Fri Oct 12, 2012, 05:34 PM

8. Exactly

But congress has never met a loophole it didn't like.

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Response to BlueStreak (Original post)

Fri Oct 12, 2012, 05:29 PM

6. It's all parsing bullshit...can't speak of costs because it is revenue neutral

can't speak of increases in taxes paid as a tax increase because cutting deductions isn't an increase in a tax rate.

Rmoney is a tremendously creative when it comes to flim-flam it's never quite an out and out lie, but it's a sack of MALARKY

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Response to HereSince1628 (Reply #6)

Fri Oct 12, 2012, 05:45 PM

9. But it should not be so hard to cut through that crap

Chris Wallace asked a couple of questions about deductions and then gave up. Martha Radditz asked a couple of questions and then gave up.

You can't reward these assholes for stonewalling. Biden (last night) or Obama (next week) need to say, "look, if they want us to believe that you can cut tax rates and actually have the same amount of money coming into the government, then they have to tell us either what deductions they will cut or what assumptions they are making for growth. Without that it is just a flip-flam. We're all here right now. Just tell us the answer. It will only take 60 seconds. I'll be happy to give up 60 seconds of my time to finally get a straight answer on this. What are you hiding?"

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Response to HereSince1628 (Reply #6)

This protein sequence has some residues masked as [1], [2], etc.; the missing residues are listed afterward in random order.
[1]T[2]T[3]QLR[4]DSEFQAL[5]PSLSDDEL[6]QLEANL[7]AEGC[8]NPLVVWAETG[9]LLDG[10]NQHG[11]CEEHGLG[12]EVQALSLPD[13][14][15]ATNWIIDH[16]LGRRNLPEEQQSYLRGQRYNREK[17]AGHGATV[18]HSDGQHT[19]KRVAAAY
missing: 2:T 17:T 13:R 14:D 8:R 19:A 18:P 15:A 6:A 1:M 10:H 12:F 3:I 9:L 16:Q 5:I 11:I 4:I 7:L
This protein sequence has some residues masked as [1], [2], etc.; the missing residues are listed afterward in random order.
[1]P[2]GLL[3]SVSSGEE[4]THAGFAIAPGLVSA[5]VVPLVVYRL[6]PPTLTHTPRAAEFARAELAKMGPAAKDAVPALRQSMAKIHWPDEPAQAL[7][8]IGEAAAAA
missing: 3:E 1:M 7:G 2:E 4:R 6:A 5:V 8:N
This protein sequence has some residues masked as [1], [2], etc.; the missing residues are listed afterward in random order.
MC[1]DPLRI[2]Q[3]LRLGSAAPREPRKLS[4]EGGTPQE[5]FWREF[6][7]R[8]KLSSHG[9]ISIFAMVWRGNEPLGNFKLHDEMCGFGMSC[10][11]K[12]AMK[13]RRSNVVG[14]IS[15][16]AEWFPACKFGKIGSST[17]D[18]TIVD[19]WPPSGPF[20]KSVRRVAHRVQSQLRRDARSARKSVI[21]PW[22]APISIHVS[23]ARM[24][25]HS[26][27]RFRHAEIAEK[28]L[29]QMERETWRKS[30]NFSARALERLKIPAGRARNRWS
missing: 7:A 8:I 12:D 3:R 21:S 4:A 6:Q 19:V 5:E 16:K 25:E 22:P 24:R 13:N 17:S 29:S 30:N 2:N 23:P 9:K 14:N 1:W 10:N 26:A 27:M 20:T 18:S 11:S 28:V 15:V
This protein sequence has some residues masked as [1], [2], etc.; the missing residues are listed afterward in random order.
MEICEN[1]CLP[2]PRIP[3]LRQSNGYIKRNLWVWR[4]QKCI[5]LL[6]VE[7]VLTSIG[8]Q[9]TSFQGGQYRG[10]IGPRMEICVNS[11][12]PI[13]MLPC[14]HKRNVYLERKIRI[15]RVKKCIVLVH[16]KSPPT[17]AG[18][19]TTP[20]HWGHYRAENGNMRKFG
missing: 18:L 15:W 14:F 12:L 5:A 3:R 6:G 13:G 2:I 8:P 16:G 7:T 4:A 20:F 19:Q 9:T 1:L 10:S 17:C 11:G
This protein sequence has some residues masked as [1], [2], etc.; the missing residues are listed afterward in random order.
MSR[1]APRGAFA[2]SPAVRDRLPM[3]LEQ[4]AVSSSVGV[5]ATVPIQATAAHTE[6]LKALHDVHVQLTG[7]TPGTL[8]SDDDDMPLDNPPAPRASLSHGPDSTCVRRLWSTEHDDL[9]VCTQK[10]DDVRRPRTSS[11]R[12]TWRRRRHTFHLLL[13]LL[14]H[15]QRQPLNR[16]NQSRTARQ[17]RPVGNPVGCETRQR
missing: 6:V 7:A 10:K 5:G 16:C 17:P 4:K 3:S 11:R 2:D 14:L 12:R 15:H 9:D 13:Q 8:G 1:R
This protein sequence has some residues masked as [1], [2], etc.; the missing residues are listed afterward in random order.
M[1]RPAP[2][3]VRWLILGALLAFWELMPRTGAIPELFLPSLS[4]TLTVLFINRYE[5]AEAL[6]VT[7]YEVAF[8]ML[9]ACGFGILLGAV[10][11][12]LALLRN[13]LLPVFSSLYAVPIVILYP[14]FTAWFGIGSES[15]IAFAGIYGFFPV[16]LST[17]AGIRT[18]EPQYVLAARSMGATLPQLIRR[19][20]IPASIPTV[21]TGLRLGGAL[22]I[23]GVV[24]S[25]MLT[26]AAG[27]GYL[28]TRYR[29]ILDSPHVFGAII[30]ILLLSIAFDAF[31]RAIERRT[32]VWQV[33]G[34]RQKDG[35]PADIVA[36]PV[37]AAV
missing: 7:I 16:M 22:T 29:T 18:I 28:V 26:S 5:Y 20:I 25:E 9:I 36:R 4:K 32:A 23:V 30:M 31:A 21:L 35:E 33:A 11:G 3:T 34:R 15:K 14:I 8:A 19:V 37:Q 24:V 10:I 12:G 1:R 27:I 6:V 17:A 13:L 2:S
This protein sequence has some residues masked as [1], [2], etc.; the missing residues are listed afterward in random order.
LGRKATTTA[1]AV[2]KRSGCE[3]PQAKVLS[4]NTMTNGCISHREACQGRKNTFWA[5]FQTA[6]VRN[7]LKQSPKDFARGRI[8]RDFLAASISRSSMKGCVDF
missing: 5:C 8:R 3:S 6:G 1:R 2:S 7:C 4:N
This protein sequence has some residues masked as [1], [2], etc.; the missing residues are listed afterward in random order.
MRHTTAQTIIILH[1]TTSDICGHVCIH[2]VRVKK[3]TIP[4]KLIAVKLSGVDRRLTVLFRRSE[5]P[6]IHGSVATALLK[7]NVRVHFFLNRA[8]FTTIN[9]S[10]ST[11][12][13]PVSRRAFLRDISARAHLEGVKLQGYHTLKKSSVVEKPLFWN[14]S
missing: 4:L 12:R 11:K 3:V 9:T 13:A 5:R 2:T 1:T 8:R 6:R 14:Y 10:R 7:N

Fri Oct 12, 2012, 06:16 PM

10. Saying something is revenue neutral doesn't make it revenue neutral.

I want to see lots of details, and assumptions backed up by truly independent studies of relevant situations. Until then, I'm assuming it's total bullshit.

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Response to gkhouston (Reply #10)

Fri Oct 12, 2012, 07:41 PM

11. The problem is that many people are letting it slide.

We know it is bullshit, but the media, by and large, treats it like "Oh you know politicians always stretch the truth. Boys will be boys."

It is not an exaggeration. It is complete nonsense, and it should not be so hard to get the key points that even a MSM moron can understand.

Tell us what deductions and loopholes you would cut.

Tell us how much growth you assume will come from cutting all tax rates by 20%

Simple as that. If they don't answer the question. Ask them again.